Key point: The Civil War was a brutal affair. Here is how one of the first early industrial wars was fought.
The Civil War was by far the most deadly war in American history. The bloody four-year conflict between the northern and southern states of the America would end up consuming the lives of an astounding 2 percent of the prewar national population—620,000 dead and a further 1.1 million wounded.
The number of casualties is even more remarkable considering the most deadly weapons of the Industrial Revolution—the machine gun, the aircraft and the tank—hadn’t been invented yet. The Civil War had its share of deadly weapons. From handguns to field artillery, here’s a look at the top five.
This first appeared earlier and is being reposted due to reader interest.
The standard infantry weapon of a largely infantry war, the Springfield 1861 was likely responsible for the lion’s share of combat deaths. Roughly a million Springfields were built, arming the foot soldiers of both sides.
The Springfield was a .58 caliber rifle with a forty-inch barrel. It was loaded through the muzzle and fired by pulling the trigger, which struck a percussion cap and detonated the black powder charge. Because of the relatively inaccuracy of the weapon and the lack of marksmanship training for individual soldiers, it was usually used in massed fire tactics, which depended upon large numbers of soldiers firing simultaneously to saturate a target area.
The assault weapon of its time, the Henry Repeating Rifle was the fastest-firing weapon an infantryman could carry. Unlike the Springfield 1861, which was limited to 2-4 shots per minute, the Henry could empty its magazine of sixteen shots in less than a minute’s time. The result was a single man with the firepower of an entire squad of musketmen.
The Henry’s deadly nature lay in its innovative new design. Unlike the Springfield, which used separate black powder, a percussion cap and bullets, the Henry combined all three in a single .44 caliber metallic cylinder, what we would consider the modern ammunition cartridge of today. The Henry incorporated a lever-action loading system to lower the bullets into the breech, and had a tubular magazine that ran parallel to the barrel that held sixteen rounds.
Henry rifles were also carried by Sioux and Cheyenne warriors at the Battle of the Little Bighorn, where they annihilated Colonel George Armstrong Custer’s Seventh Cavalry Regiment. The rifle design was later picked up by Winchester and evolved into its iconic lever action rifle series, including the Model 1873, known as “The Gun That Won the West”.
An unusual pistol design, the LeMat was designed by Jean Alexandre Le Mat of New Orleans. The pistol saw action with the Confederate Army and Navy, and was theoretically the most lethal handgun of the American Civil War.
The LeMat was a nine-cylinder .42 caliber revolver. Nine cylinders meant it could hold fifty percent more rounds than a typical revolver. The gun was actually two guns in one, because it had a second, larger, single-shot barrel capable of firing shotgun rounds. A selector switch on the side of the gun allowed the operator to switch back and forth between handgun and shotgun modes.
The Lemat was unwieldy, with the two firing mechanisms making it unusually weighty for a handgun. The weight of the cylinder made it rear-heavy, which likely helped aiming.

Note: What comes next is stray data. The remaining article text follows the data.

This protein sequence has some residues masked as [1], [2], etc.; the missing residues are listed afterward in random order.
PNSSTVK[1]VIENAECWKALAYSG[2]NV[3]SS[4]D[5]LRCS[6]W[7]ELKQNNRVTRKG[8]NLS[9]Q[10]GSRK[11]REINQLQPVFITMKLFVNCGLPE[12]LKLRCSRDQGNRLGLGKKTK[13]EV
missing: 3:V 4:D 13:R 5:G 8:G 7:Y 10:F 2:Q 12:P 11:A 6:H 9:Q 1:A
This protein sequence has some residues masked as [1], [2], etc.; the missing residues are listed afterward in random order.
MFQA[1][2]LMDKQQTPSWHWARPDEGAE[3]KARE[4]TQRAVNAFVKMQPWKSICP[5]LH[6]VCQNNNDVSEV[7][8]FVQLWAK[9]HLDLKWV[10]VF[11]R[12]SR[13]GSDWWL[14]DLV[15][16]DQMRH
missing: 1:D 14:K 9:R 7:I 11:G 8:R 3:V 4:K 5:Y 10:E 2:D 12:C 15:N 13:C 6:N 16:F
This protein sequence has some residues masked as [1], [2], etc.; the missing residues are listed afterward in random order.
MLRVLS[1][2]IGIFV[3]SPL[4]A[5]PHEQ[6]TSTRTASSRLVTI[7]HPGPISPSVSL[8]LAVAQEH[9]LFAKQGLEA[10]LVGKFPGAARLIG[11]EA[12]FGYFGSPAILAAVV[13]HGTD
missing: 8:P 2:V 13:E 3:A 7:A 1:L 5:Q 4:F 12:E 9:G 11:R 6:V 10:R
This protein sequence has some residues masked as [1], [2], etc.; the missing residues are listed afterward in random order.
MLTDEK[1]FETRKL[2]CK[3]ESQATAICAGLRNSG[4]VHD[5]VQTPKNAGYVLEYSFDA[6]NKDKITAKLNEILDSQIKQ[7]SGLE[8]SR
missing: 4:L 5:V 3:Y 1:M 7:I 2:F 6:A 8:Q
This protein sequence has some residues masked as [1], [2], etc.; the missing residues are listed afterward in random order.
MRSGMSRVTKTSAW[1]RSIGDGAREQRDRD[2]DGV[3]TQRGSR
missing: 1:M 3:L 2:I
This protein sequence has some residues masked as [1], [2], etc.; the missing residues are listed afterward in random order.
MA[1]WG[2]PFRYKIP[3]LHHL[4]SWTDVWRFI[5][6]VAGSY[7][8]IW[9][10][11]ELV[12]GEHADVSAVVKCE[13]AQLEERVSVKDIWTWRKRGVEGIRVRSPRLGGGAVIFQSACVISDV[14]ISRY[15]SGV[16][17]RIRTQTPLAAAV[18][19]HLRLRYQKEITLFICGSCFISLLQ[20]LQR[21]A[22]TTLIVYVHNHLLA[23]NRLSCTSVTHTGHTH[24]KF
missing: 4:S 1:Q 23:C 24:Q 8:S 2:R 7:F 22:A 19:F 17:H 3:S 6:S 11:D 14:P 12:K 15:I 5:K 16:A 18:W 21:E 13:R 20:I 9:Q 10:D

Named after Napoleon III of France, the “Napoleon” Light Field Gun was a muzzle-loaded smoothbore cannon that fired a twelve-pound round. A mature design with design roots in French artillery (hence the nickname), it was considered safe and reliable, its physical size a good compromise between mobility and killing power.
The Napoleon was used by both sides during the war. It could fire solid metal shot, explosive shells, and grape and canister rounds. The barrel was sixty-six inches long and had a bore diameter of some four and half inches—about the same as the main gun on an Abrams tank. The entire gun and two-wheel mount weighed 2,350 pounds.
The Model 1857 had a range of 1,619 yards. It could fire up to four shotgun-like canister shots per minute, making it deadly against massed infantry at short ranges.
The predecessor of modern day multi-barreled machine guns and cannon, the Gatling Gun was invented in 1861 by Dr. Richard Gatling, a physician living in Indiana. Gatling allegedly created the gun under the naive assumption that making a single man—the Gatling gun operator—so lethal might cause wars to become obsolete. The gun saw very limited service in the Civil War, but was so influential in later designs it deserves a spot in this article.
The Gatling gun was a .58 caliber, six-barreled gun that worked by turning a hand crank that rotated the barrels. Each barrel would fire a single round before completing a single rotation, and the gun mechanism was fed by bullets in a gravity-fed hopper system.
The result was the deadliest weapon invented to date. When working properly, the gatling gun could fire six hundred rounds a minute—the equivalent to 150 trained infantrymen. The basic rotating barrel principle is alive today in the modern gatling gun, particularly the 20-millimeter M61 Vulcan seen in the Phalanx CIWS shipboard defense system and the 7.62-millimeter M134 Minigun.
Kyle Mizokami is a defense and national security writer based in San Francisco who has appeared in the Diplomat, Foreign Policy, War is Boring and the Daily Beast. In 2009 he cofounded the defense and security blog Japan Security Watch. You can follow him on Twitter: @KyleMizokami. This first appeared earlier and is being reposted due to reader interest.